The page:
Children with physical disabilities who may have had dreams of mastering music might just finally have their opportunity - thanks again to SCIENCE.
Japanese tech developer FOVE have collaborated with the University of Tsukuba’s Special Needs Education School for the Physically Challenged, on a new project using their head-mounted eye-tracking device. The "Universal Piano" incorporates the FOVE device and allows the wearer to play a piano - using just the movements of their eyes.
It looks a little bit like a strap-on Viewfinder, but this awesome piece of tech will open a whole new world of creative expression to those who may have previously been held back physically.
"This project supports each and everyone’s freedom of expression by allowing one to play the piano without the use of hands or arms," explains the project brief.
Here's how it works (taken from the Eye Play The Piano JustGiving page):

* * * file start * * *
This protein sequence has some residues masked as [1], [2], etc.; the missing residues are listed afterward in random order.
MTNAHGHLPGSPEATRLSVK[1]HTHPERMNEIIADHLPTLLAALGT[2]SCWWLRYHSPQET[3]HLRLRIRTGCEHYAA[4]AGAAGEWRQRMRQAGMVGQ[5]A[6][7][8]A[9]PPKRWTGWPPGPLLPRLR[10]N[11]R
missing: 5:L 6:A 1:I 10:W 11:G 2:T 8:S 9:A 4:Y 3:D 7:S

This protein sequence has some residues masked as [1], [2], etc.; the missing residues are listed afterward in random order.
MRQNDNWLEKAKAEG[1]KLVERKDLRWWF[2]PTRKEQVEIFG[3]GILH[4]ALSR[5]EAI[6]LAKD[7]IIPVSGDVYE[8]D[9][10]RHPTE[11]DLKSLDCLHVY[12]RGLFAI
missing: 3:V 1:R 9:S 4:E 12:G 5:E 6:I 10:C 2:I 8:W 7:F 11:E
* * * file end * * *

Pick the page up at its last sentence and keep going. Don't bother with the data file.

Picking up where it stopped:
- FOVE perceives the users eye movement through the eye tracking technology
- The preferred note can be triggered by looking at the panel within the interface.
- The user blinks on the preferred panels within the interface to trigger the selected note, which is then conveyed to the connected piano via MIDI signal.
- Furthermore, tilting down of the head plays the role of the piano pedal which lengthens the selected note.
The wearer of the device will see something a bit like this, that allows them to control which keys/chords are played:
Technology, man. It just blows. Our. Minds.
But if you want to see the FOVE unit in action, check out the amazing video below of a young boy getting the hang of it and using it to accompany his school choir in a Japanese rendition of "Joy To The World". We're a little past Christmas now, but you'll want to get back into the spirit of Christmas miracles again, because this is a must-see.
Now we just need to combine them with Imogen Heap's voice-augmenting gloves and we can almost cut out real instruments all together.